THE EDITED PRESS RELEASE: “OFF!’s first new record in eight years translates the work of an alien race attempting to rebuild the remains of your destroyed record collection. It has so much of everything that it melds into one thing without playing a spot the reference of the hard funk at times or the weird Hawkwind departures or pop of The Sweet or The Boxtops. Free LSD hits reset like The Beatles conjuring Revolver, The Walker Brothers’ Nite Flights refusing to be a reunion album, The Everly Brothers’ Roots digging into the core of the planet, or that record by Baby Huey where every influence merges so effortlessly and seamlessly that it is simply one sound unified. They have no time for fucking around. Here, now, sublingual, on the tongue. Like the first three records, the raging two-minute bonfires that make up Free LSD were written by the core of the band, Keith Morris and Dimitri Coats. But this time, there’s no time for song separation or palette cleansing as OFF! push their punk pedigree into the cherry red. The album introduces new members in drummer Justin Brown (Thundercat, Flying Lotus, Herbie Hancock) and bassist Autry Fulbright II (…And You Will Know Us by the Trail of Dead). The new rhythm section pushes the idea of punk into another dimension as they rip through 38 minutes that count down from T-minus 10 to 0, fast, hard, and loose. As if these new elements are not enough to make you wonder if you’ve changed enough over the last eight years of your life, Coats manipulates, wrestles with, and blankets a number of these tracks (and any breathing space that might have separated them) with whispers and layers of electronics. It is a tell that the only other new element at play in this whole package is Jon Wahl of the seminal band Claw Hammer, whose free-jazz sax illuminates the four improvisational interludes (F, L, S, D) as opposed to being a mere flashy flourish.”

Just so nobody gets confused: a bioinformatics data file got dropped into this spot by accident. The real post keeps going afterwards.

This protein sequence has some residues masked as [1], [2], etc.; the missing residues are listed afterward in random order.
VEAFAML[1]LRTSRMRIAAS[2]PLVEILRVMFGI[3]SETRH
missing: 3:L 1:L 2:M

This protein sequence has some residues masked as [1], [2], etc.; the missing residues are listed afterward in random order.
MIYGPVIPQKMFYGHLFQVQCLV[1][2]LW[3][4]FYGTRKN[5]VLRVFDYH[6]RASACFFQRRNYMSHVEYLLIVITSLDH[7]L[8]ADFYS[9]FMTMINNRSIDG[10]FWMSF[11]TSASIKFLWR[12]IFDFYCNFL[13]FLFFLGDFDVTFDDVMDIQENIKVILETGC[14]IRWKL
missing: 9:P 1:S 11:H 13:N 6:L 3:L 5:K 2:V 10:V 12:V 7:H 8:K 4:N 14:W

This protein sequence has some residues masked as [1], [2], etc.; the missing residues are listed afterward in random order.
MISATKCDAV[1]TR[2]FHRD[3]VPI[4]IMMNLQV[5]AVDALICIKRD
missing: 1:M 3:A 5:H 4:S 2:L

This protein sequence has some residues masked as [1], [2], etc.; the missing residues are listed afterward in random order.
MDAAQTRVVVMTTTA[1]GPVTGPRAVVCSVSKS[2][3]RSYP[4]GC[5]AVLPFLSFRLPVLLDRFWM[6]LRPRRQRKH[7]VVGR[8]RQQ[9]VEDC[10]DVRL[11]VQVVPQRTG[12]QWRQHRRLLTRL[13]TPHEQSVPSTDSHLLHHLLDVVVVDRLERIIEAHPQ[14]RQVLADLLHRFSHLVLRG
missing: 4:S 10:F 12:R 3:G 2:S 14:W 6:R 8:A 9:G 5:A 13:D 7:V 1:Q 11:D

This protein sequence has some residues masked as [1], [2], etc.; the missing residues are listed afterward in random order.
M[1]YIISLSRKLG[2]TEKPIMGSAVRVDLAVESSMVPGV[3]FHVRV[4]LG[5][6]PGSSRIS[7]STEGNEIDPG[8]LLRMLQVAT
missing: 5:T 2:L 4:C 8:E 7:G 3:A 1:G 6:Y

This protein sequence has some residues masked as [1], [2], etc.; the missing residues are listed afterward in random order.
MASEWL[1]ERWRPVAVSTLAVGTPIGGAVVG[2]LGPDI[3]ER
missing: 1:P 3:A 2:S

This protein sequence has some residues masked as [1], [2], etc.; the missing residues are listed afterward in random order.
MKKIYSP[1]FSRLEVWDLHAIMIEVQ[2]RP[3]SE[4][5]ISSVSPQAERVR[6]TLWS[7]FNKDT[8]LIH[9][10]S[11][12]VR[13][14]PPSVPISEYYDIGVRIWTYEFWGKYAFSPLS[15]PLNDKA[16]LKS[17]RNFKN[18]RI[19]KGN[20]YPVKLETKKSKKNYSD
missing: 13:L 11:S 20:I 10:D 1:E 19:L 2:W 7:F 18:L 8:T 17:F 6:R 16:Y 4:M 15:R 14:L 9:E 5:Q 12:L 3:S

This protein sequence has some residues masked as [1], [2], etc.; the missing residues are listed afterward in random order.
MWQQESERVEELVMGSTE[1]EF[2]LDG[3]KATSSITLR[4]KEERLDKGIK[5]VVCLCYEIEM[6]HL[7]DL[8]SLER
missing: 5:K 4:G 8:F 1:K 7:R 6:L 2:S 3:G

A Foul Form